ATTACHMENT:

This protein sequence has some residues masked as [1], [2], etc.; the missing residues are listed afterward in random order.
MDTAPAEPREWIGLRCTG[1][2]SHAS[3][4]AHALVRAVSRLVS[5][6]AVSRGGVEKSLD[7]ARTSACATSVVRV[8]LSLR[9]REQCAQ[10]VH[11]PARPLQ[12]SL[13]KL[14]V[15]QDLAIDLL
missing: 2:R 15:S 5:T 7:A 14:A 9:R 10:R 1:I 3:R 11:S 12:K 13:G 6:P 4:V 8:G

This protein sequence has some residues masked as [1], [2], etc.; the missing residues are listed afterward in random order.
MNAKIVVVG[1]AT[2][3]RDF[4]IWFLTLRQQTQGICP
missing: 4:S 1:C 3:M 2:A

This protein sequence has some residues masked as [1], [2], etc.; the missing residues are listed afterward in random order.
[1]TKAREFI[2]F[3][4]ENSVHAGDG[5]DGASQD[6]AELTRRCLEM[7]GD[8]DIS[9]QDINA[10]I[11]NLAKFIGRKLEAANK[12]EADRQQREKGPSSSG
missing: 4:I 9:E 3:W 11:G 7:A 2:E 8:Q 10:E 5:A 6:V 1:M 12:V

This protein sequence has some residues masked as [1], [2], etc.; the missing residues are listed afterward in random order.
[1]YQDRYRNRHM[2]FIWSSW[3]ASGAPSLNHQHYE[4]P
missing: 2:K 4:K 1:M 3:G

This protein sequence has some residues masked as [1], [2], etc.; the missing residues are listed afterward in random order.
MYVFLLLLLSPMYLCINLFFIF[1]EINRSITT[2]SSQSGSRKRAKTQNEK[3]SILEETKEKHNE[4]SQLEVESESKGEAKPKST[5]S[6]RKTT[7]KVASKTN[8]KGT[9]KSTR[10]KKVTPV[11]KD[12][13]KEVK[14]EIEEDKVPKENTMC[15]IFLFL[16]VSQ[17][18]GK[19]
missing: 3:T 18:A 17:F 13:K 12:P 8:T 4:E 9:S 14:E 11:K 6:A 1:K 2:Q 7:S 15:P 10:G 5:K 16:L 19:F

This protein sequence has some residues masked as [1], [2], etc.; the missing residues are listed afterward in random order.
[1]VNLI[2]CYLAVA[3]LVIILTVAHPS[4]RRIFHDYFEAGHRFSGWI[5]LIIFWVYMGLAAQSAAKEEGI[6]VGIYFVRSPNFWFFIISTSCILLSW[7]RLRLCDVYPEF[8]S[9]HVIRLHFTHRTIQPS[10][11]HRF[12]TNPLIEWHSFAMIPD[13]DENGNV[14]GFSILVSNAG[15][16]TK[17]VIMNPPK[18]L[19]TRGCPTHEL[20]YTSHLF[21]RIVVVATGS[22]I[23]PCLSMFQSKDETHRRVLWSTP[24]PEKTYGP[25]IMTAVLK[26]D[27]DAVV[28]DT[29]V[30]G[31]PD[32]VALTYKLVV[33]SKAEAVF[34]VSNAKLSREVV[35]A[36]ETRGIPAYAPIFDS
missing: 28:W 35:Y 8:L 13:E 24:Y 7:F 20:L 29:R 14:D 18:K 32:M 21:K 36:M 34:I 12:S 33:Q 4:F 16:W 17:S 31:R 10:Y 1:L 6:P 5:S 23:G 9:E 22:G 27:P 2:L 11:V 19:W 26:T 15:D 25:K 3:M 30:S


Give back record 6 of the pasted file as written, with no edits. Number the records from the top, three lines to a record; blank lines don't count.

This protein sequence has some residues masked as [1], [2], etc.; the missing residues are listed afterward in random order.
[1]VNLI[2]CYLAVA[3]LVIILTVAHPS[4]RRIFHDYFEAGHRFSGWI[5]LIIFWVYMGLAAQSAAKEEGI[6]VGIYFVRSPNFWFFIISTSCILLSW[7]RLRLCDVYPEF[8]S[9]HVIRLHFTHRTIQPS[10][11]HRF[12]TNPLIEWHSFAMIPD[13]DENGNV[14]GFSILVSNAG[15][16]TK[17]VIMNPPK[18]L[19]TRGCPTHEL[20]YTSHLF[21]RIVVVATGS[22]I[23]PCLSMFQSKDETHRRVLWSTP[24]PEKTYGP[25]IMTAVLK[26]D[27]DAVV[28]DT[29]V[30]G[31]PD[32]VALTYKLVV[33]SKAEAVF[34]VSNAKLSREVV[35]A[36]ETRGIPAYAPIFDS
missing: 28:W 35:Y 8:L 13:E 24:Y 7:F 20:L 29:R 14:D 18:K 32:M 21:K 36:M 34:I 12:S 33:Q 4:F 16:W 17:S 31:R 10:Y 1:L 6:P 5:S 23:G 9:E 22:G 27:P 2:L 11:V 19:W 26:T 15:D 25:K 3:M 30:S